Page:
You are on page 1of 23

CHAPTER 2

Basic Cost Management Concepts


LEARNING OBJECTIVES
After studying this chapter, you should be able to: 1. Describe a cost management information system, its objectives and major subsystems, and indicate how it relates to other operating and information systems. 2. Explain the cost assignment process. 3. Define tangible and intangible products, and explain why there are different product cost definitions. 4. Prepare income statements for manufacturing and service organizations. 5. Explain the differences between traditional and contemporary cost management systems.

C H A P T E R S U M M A RY
This chapter introduces a systems framework as a logical basis for the study of cost management. The major objective of the cost accounting system is to assign costs to cost objects through direct tracing, driver tracing, and allocation. Allocation is the least accurate and least desirable approach, and thus, a cost accounting system should be designed to minimize allocations. Product and service costs are introduced because they are important for external financial reporting. Given the increasing magnitude of the service sector, you should pay attention to the types of services, how they differ from tangible products, and the format for external income statements for service firms. The chapter explains the differences between functional-based and activity-based cost management systems.

CHAPTER REVIEW
This chapter introduces the fundamental cost concepts and the associated information systems that produce the cost information. I. A Systems Framework Learning Objective #1

A system is a set of interrelated parts that performs one or more processes to accomplish specific objectives. A. Accounting Information Systems An accounting information system is a system consisting of interrelated manual and computer parts, using processes such as collecting, recording, summarizing, analyzing, and managing data to provide output information to users. 1. An accounting information system (AIS) consists of the following: 15

16 a. Objectives, which provide information to users.

Chapter2

b. Interrelated parts, which include subsystems such as order entry and sales, billing accounts receivable and cash receipts, inventory, general ledger, and cost accounting. c. Processes, which include activities of collecting, recording, summarizing, analyzing, and managing data. d. Outputs, which include data and reports that provide needed information for users. 2. An accounting information system has two distinguishing characteristics: a. Inputs are usually economic events. b. Accounting information system output is critically involved with the users of information, since the output produces user actions: Serving as the basis for tactical and strategic decisions. Confirming that the actions taken had the intended effects. Providing feedback. 3. The accounting information system can be divided into two major subsystems: (a) the financial accounting information system and (b) the cost management information system. a. Financial Accounting Information System The financial accounting information system is primarily concerned with producing outputs for external users (investors, creditors, government agencies, and other outside users). The financial accounting information system uses well-specified economic events as inputs. The nature of the inputs and the rules and conventions governing processes are defined by the SEC and the FASB. The overall objective is to prepare financial statements such as the balance sheet, income statement, and statement of cash flows for external users. These are used for investment decisions, stewardship evaluation, monitoring activity, and regulatory measures. b. Cost Management Information System The cost management information system is primarily concerned with producing outputs for internal users. The cost management information system uses inputs and processes to satisfy management objectives. A cost management information system is not bound by any formal criterion that defines inputs or processes. A cost management information system has three broad objectives: (1) To provide information for costing out services, products, and other objects of interest to management. (2) To provide information for planning and control. (3) To provide information for decision making.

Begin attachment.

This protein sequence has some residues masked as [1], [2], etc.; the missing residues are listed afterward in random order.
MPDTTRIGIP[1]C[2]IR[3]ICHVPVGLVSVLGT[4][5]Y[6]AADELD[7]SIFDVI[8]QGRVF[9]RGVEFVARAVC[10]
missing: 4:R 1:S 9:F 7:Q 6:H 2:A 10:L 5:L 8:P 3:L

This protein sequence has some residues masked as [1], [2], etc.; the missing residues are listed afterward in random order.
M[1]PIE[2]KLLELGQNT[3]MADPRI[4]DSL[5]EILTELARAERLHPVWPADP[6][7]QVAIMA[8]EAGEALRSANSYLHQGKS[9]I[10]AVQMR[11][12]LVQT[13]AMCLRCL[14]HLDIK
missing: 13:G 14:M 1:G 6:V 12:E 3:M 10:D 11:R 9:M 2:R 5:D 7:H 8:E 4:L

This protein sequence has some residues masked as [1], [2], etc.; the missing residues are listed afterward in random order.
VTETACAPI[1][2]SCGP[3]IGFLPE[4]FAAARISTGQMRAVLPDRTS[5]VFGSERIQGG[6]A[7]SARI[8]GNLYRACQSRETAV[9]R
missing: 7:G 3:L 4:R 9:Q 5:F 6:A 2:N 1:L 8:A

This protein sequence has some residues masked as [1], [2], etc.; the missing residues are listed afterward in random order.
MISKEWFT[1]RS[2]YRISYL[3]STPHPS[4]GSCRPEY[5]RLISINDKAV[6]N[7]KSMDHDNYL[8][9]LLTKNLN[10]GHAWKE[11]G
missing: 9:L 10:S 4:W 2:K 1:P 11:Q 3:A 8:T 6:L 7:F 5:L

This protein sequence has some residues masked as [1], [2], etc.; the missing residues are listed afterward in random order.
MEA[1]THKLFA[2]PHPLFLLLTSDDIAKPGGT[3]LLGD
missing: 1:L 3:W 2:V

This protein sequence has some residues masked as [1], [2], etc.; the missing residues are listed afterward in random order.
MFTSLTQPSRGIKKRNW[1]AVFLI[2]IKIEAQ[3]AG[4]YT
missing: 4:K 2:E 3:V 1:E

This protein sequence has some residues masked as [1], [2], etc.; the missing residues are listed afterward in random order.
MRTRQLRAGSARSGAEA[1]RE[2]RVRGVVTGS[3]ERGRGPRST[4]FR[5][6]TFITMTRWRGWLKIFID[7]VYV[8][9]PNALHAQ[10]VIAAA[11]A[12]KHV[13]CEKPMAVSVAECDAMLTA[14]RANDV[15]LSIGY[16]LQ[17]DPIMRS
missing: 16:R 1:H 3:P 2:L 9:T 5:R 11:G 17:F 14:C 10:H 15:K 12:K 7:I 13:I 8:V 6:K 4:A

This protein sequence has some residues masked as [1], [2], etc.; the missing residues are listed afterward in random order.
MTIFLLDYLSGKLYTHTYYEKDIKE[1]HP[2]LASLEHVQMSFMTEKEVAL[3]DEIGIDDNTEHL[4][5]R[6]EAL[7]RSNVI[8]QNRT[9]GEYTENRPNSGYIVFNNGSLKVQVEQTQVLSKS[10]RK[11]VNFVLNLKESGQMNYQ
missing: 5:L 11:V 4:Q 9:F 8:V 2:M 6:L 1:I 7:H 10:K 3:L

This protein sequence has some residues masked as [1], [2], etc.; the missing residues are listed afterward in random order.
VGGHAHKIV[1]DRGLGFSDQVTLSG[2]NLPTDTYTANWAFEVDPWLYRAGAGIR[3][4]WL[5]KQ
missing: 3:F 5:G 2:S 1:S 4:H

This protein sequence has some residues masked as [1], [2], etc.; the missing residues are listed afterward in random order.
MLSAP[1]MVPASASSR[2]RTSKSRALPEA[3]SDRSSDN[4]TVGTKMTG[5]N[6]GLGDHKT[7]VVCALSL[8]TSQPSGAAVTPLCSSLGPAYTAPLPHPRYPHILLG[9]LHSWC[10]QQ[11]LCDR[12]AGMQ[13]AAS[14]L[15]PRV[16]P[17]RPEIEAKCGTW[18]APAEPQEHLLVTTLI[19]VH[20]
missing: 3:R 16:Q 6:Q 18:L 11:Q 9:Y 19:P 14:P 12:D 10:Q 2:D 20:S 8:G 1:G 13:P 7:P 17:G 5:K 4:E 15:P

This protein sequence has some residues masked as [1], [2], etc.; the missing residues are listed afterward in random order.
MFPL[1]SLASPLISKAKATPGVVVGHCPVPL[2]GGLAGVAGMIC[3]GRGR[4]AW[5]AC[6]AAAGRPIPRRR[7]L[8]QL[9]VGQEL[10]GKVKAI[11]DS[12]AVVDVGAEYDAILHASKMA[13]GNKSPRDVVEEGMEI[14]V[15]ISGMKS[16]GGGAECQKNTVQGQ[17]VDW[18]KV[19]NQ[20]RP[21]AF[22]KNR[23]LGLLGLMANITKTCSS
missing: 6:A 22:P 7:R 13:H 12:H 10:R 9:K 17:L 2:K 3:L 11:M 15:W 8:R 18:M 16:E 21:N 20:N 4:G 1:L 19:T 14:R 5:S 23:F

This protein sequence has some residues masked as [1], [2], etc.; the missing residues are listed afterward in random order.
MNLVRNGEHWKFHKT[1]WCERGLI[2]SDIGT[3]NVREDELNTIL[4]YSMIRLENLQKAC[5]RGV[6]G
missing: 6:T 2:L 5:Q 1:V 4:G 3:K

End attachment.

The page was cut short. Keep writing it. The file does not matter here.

Basic Cost Management Concepts

17

B.

Relationship to Other Operational Systems and Functions A cost management information system should be integrated with the organizations operational systems because of the current competitive environment. Review textbook Exhibit 2-3, which illustrates an integrated cost management system. C. Integrated Information Systems